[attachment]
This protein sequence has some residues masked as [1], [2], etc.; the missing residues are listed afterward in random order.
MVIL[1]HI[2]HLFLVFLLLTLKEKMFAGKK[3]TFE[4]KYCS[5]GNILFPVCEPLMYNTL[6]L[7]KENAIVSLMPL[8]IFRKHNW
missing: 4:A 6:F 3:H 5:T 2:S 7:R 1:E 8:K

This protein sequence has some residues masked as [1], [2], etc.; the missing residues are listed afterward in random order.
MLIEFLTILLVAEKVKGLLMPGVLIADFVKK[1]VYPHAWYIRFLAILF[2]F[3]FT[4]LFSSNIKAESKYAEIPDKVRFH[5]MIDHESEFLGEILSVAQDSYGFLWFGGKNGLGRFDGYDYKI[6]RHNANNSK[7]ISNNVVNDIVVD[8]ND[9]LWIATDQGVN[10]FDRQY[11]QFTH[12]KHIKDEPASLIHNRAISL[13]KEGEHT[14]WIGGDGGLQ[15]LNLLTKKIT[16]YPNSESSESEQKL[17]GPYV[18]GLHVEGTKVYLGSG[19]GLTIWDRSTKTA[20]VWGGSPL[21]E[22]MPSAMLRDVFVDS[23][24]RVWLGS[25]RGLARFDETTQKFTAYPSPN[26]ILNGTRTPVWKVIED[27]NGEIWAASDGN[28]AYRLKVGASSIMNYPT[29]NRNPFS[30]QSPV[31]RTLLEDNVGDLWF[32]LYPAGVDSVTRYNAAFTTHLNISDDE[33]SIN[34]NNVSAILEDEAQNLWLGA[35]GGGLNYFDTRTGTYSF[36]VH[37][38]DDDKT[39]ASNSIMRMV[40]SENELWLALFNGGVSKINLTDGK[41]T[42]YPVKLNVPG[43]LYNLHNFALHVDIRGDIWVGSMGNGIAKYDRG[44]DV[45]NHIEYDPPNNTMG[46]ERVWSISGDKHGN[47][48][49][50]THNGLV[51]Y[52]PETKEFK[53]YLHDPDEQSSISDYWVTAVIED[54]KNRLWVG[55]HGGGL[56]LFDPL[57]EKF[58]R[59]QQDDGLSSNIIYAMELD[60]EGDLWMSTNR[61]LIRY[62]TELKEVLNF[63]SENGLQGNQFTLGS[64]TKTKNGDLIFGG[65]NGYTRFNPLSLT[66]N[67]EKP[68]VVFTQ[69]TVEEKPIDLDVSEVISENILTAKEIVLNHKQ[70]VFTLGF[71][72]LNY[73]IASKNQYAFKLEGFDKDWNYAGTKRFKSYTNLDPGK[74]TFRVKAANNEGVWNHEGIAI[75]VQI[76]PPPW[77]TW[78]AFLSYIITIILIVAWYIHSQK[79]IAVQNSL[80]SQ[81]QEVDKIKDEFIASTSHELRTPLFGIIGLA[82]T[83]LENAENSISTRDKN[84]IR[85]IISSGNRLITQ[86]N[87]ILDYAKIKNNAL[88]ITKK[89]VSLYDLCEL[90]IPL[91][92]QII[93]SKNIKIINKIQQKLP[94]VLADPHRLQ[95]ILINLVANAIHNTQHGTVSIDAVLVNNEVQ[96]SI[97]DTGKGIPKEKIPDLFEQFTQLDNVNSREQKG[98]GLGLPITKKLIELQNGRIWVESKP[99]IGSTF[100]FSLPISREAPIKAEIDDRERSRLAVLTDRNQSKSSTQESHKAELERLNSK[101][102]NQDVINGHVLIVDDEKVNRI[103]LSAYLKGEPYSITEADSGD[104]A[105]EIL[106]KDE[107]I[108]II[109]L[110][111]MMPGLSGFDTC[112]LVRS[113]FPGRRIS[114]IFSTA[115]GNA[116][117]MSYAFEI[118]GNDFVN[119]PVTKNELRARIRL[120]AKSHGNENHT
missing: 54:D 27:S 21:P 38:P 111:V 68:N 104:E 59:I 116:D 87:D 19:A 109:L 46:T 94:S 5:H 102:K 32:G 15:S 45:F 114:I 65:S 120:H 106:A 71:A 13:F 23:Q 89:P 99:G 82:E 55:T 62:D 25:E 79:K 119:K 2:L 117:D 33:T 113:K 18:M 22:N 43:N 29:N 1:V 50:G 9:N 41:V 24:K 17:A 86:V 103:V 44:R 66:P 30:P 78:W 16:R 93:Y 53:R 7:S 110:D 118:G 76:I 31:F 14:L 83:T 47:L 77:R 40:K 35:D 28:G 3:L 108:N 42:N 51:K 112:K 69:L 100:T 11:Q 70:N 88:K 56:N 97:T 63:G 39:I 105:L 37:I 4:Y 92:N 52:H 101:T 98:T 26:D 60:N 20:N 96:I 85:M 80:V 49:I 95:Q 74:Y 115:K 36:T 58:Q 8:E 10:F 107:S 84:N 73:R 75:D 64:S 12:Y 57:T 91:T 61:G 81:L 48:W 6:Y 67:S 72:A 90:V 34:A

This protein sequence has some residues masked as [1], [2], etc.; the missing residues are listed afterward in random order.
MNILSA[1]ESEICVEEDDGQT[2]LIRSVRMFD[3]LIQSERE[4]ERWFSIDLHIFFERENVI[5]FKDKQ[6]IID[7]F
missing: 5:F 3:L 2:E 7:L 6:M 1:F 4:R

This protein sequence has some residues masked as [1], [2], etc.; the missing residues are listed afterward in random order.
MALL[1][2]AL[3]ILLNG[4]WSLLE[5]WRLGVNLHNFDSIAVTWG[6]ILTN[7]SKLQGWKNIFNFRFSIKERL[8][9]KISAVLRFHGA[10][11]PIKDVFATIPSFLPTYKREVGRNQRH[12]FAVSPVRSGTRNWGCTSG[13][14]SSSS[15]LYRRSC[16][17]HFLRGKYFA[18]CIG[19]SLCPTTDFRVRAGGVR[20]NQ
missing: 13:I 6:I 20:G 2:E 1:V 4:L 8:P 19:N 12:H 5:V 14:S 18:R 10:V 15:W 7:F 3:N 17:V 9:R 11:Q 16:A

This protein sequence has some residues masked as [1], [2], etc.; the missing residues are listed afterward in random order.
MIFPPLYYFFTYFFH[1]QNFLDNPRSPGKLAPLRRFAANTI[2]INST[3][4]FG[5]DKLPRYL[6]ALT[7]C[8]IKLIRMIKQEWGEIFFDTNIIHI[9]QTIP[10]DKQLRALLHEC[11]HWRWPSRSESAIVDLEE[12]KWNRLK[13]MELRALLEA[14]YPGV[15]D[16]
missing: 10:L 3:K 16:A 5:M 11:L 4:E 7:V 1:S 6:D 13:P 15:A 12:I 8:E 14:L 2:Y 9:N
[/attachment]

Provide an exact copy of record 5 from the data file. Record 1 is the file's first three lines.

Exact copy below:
This protein sequence has some residues masked as [1], [2], etc.; the missing residues are listed afterward in random order.
MIFPPLYYFFTYFFH[1]QNFLDNPRSPGKLAPLRRFAANTI[2]INST[3][4]FG[5]DKLPRYL[6]ALT[7]C[8]IKLIRMIKQEWGEIFFDTNIIHI[9]QTIP[10]DKQLRALLHEC[11]HWRWPSRSESAIVDLEE[12]KWNRLK[13]MELRALLEA[14]YPGV[15]D[16]
missing: 10:L 3:K 16:A 5:M 11:L 4:E 7:V 1:S 6:D 13:P 15:A 12:I 8:E 14:L 2:Y 9:N